"There is so much stuff going on in the percussion that a lot of my treatments were done to make sure that everything has its own place. The C1 on the shaker has a threshold around 21dB, with quite a fast attack, and a fast release as well. The D3 I used on Archi Pena's percussion was also just to keep that sitting in the track. Just a little compression, nothing too heavy. I think it was some authentic hand drum — there were a couple of those on the track — and the compression just helps them to cut through a little better. It has a slow attack [109.8ms], just to catch slow, heavy things.
"I added EQ around 83Hz and 9045Hz using the Q4 on the percussion in the Cumbia section because you need some brightness on a record like this — it's a happy record. So I tried to get the brightness from this; plus you want it to cut through, and the high end also helps with that. The two tambora tracks, also in the Cumbia section, complement each other. One was a low sound, a boom , the other a stick thing with a higher sound. One was panned to the left and the other was panned to the right. I tried to make the lower tambora sound rounder, dipping heavily at 4.8k using the D2 to take all the mid out. I just wanted the low tone so it sounded better in combination with the higher sound, which I boosted at around 12k.
"I mixed back into Pro Tools. The Session was 44.1kHz/24-bit. I would have loved to have done it at a higher resolution, but it was way too big to go 88.2. I did print back at 88.2/24. We did a lot of print backs, lots of passes with vocals up or down a dB, so we had many different versions of where the vocals sit. In the end it was important to make it Shakira's song, and I think we accomplished that." And, one could say, with some understatement, a lot more...
Audio files to accompany the article.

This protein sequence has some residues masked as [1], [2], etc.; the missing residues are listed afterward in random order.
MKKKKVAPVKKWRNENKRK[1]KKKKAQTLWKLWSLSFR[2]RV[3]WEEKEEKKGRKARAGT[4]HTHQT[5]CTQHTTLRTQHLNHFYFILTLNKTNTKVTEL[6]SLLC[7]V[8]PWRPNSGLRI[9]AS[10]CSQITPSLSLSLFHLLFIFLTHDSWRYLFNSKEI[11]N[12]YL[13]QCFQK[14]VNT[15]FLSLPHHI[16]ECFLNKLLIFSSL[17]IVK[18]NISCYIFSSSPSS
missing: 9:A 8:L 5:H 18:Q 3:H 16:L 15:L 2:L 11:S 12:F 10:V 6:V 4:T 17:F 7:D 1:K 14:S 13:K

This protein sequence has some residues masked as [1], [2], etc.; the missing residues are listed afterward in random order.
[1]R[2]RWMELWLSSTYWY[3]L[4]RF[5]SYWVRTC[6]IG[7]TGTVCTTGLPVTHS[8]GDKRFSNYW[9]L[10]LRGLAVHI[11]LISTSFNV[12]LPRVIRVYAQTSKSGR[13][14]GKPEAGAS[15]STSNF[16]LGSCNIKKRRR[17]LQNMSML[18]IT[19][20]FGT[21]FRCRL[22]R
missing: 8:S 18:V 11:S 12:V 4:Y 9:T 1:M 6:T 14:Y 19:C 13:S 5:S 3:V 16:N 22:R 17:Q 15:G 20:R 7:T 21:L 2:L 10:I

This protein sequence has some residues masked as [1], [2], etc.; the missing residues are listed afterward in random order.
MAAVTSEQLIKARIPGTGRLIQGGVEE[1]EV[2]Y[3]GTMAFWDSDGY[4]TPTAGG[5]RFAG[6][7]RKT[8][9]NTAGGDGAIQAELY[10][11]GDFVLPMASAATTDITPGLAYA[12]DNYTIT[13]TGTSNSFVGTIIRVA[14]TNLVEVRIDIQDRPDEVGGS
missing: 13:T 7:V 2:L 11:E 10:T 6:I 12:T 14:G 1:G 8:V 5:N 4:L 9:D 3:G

A project that was started to help unsigned bands show solidarity with victims of the Paris attacks has grown to unite musicians, artists and film-makers from around the world. And it’s not finished yet...
We talk studio secret weapons and walk through a session with Björk and Tom Jones’ Grammy-winning mastering engineer.
This month's in-depth video interview features Grammy-winning producer Scott Jacoby. He welcomes us into his own Eusonia studios in New York to show how he created a ‘60s-inspired track for the former Ronnettes lead singer.
Recording So There
Fans of singer–songwriter Ben Folds expect piano music — but a full–on piano concerto is certainly a new development!
Secrets Of The Mix Engineers: Carlo ‘Illangelo’ Montagnese
Engineer, mixer and producer Carlo Montagnese likens his work with the Weeknd to painting — and he’s not afraid to use plenty of colour!
You are in good company!
“I admire Sound On Sound as the survivor amongst the professional media"...
New album Electronica sees Jean–Michel Jarre making connections with a galaxy of other legendary figures from the world of electronic music.
Secrets Of The Mix Engineers: Dan Lancaster
Where does a young mix engineer learn the techniques to deliver hit rock mixes? In Dan Lancaster’s case, right here!